In IT, it seems that Ben simply had an idea and proposed that the club try it.  He didn’t tell his friends to try it because he thought it was divinely-inspired, but simply because it might work: they were in the dark about how to fight IT, here was an idea Ben found in a book, and so what could be the harm of trying it out to see what happens?  But, through this process, it appeared that a supernatural force was guiding them.  Perhaps a lesson here is that we don’t have to create supernatural guidance, for it just happens.  At the same time, it’s good to make prudent decisions.  And yet, God can redeem even mistakes.

2.  Frymer-Kensky’s comments about our significance compared to the vastness of God called to my mind the vast scale of the supernatural characters in it.  There was IT, and there was the Turtle, and the Turtle vomited out the universe.  And, although IT thinks that IT is eternal, that may not be the case, for there very well may have been a higher being who created IT and the Turtle.  On page 1008, IT has an odd thought: “…if all things flowed from It (as they surely had since the Turtle sicked up the universe and then fainted inside its shell), how could any creature of this or any other world fool It or hurt It, no matter how briefly or triflingly.”

I find that passage bizarre.  All things flow from IT?  Does that mean everyone and everything is evil?  Is this accurate, as far as the book is concerned, or simply one of IT’s delusions of grandeur (like his belief that he is eternal)?  How could all things flow from IT, if IT was not even the creator?  Does this simply mean that IT has a lot of influence due to the Turtle’s alleged inactivity, the same way many Christians argue that God has allowed Satan to be the god of this world?

Also, if IT is so cosmically significant, then why does he confine his activity to a small town like Derry?  I know that he can get by with a lot in a small town, which escapes the larger society’s radar.  But shouldn’t he have the power to influence things outside of Derry?  As far as I can see in the book, he does not, or at least he does not exercise that power.  He somehow does have an effect on the Losers’ Club so that they prosper as adults, outside of Derry, and he (or maybe also the Turtle) can call the Losers back to Derry for another fight.  But, by and large, IT limits ITs jurisdiction to Derry.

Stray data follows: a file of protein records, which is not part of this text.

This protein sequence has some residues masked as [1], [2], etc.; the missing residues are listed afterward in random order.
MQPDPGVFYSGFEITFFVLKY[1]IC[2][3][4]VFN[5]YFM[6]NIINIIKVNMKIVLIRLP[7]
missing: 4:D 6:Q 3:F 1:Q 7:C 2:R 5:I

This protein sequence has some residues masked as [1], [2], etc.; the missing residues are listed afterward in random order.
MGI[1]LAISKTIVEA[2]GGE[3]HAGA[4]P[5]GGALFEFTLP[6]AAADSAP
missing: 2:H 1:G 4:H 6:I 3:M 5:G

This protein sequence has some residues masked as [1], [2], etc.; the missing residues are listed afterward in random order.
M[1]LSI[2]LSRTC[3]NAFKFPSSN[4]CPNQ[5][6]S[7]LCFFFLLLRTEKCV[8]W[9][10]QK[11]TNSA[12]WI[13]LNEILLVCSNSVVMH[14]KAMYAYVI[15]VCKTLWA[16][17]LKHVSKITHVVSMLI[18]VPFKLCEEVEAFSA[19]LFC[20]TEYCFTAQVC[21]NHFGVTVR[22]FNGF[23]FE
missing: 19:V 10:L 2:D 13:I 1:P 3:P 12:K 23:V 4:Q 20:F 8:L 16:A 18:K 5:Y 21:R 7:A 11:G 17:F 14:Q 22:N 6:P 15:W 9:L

In addition, I’m wondering how to label the cosmology of IT, or if there’s something with which I can compare it.  Essentially, a higher power created the Turtle and IT, and the Turtle vomits up the universe.  But IT does not think that the Turtle plays an active role in the universe, for IT sees all as an extension of ITself—as if the Turtle’s inactivity gives IT free-reign.  And yet, the Turtle does play some role, as does the higher power: they bring the Losers’ Club together to defeat IT.

About jamesbradfordpate

My name is James Pate. This blog is about my journey. I read books. I watch movies and TV shows. I go to church. I try to find meaning. And, when I can’t do that, I just talk about stuff that I find interesting. I have degrees in fields of religious studies. I have an M.Phil. in the History of Biblical Interpretation from Hebrew Union College in Cincinnati, Ohio. I also have an M.A. in Hebrew Bible from Jewish Theological Seminary, an M.Div. from Harvard Divinity School, and a B.A. from DePauw University.
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2 Responses to Guidance and Cosmology, and Stephen King’s IT

  1. Bridget says:

    I think that, in the p. 1008 passage you mention (“If all things flowed from It”), It just thinks that. We know that It is cocky, that It’s unfamiliar with pain or fear. It thinks that all things flow from It, but they clearly don’t, because It can be beaten.


  2. James Pate says:

    I think you’re right.